The individual courseworks will be due towards the middle and end of the 11 weeks teaching block. The exam takes place at the end of the semester during the exam period.


Formative assessment and feedback

No formative assessment is provided but feedback is given during the class discussions, lab sessions and workshops and as part of the feedback provided for the summative assessments, e.g., lectures will conclude with an activity sheet and feedback will be provided on answers provided.


Module aims

  • The aim of the module is to equip the students with the analytical skills and knowledge to assess security in large systems and organisations, and to incorporate appropriate levels of security in the various steps of a systems lifecycle.

Learning outcomes

Attributes Developed
001 Identify and discuss the benefits of embedding security throughout an organisation KCP
002 Be able to identify assets and threats, and assess risks K
003 Have an understanding of how to relate and adapt information systems in general and security solutions in particular to specific business processes and requirements to meet overall goals KCP
004 Be able to suggest and justify technical and non-technical solutions to security problems KCPT
005 Be able to communicate clearly and unambiguously about security problems  to other people in an organisation PT

Attributes Developed

C - Cognitive/analytical

K - Subject knowledge

T - Transferable skills

P - Professional/Practical skills

Overall student workload

Independent Study Hours: 117

Lecture Hours: 38

Methods of Teaching / Learning

The learning and teaching strategy is designed to help students achieve the learning outcomes of the module through

in-class discussions of case studies and news articles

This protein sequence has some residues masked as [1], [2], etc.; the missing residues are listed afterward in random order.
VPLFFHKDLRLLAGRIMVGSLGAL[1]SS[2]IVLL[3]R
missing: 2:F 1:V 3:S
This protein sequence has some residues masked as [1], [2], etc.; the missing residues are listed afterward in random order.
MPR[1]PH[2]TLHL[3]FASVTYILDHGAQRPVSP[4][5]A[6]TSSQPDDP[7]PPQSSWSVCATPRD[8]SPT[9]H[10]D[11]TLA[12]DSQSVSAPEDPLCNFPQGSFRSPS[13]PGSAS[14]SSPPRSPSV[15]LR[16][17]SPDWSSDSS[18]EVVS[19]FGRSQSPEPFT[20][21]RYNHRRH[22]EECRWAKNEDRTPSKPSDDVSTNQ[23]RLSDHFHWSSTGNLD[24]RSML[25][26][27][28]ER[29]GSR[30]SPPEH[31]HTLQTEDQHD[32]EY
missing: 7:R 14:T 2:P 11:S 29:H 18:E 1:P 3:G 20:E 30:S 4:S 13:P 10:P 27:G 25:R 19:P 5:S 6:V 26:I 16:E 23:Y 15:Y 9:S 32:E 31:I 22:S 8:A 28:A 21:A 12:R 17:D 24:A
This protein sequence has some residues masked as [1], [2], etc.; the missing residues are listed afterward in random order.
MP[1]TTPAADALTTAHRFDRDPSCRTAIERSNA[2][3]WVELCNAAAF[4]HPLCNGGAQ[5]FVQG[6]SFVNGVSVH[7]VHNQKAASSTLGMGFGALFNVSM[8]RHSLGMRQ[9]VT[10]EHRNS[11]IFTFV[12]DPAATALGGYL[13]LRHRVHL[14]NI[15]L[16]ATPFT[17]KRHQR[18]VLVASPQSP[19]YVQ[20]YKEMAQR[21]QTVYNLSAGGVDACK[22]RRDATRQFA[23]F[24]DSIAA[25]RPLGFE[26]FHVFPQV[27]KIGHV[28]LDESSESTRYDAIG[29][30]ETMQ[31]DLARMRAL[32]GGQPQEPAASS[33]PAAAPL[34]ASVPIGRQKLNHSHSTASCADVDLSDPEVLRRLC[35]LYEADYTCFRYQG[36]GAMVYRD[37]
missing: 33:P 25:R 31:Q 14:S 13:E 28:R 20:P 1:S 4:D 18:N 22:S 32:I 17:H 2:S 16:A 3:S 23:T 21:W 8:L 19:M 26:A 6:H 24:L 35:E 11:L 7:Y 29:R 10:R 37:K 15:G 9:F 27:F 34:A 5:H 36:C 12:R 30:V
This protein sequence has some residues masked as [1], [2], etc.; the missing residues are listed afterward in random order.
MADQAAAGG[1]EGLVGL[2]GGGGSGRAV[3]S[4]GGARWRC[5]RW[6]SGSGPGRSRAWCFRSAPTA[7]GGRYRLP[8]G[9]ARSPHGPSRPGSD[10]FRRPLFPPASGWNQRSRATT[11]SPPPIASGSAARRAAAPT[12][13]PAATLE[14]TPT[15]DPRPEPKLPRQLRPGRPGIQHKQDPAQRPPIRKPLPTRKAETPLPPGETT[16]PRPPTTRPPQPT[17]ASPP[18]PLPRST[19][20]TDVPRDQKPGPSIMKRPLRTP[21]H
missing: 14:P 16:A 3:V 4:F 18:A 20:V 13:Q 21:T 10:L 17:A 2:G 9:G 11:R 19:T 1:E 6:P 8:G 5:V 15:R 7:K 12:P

in-class group exercises
individual assignment
practical lab sessions

The learning and teaching methods include:

Lectures (11 weeks at 1h)
Tutorial, workshop or lab sessions (11 weeks at 2h)


Indicated Lecture Hours (which may also include seminars, tutorials, workshops and other contact time) are approximate and may include in-class tests where one or more of these are an assessment on the module. In-class tests are scheduled/organised separately to taught content and will be published on to student personal timetables, where they apply to taken modules, as soon as they are finalised by central administration. This will usually be after the initial publication of the teaching timetable for the relevant semester.

Reading list


Programmes this module appears in

Programme Semester Classification Qualifying conditions
Data Science for Health BSc (Hons) 1 Optional A weighted aggregate mark of 40% is required to pass the module
Computer Science BSc (Hons) 1 Compulsory A weighted aggregate mark of 40% is required to pass the module
Liberal Arts and Sciences BA (Hons)/BSc (Hons) 1 Optional A weighted aggregate mark of 40% is required to pass the module
Computer and Internet Engineering BEng (Hons) 1 Optional A weighted aggregate mark of 40% is required to pass the module
Computer and Internet Engineering MEng 1 Optional A weighted aggregate mark of 40% is required to pass the module
Computing and Information Technology BSc (Hons) 1 Compulsory A weighted aggregate mark of 40% is required to pass the module

Please note that the information detailed within this record is accurate at the time of publishing and may be subject to change. This record contains information for the most up to date version of the programme / module for the 2019/0 academic year.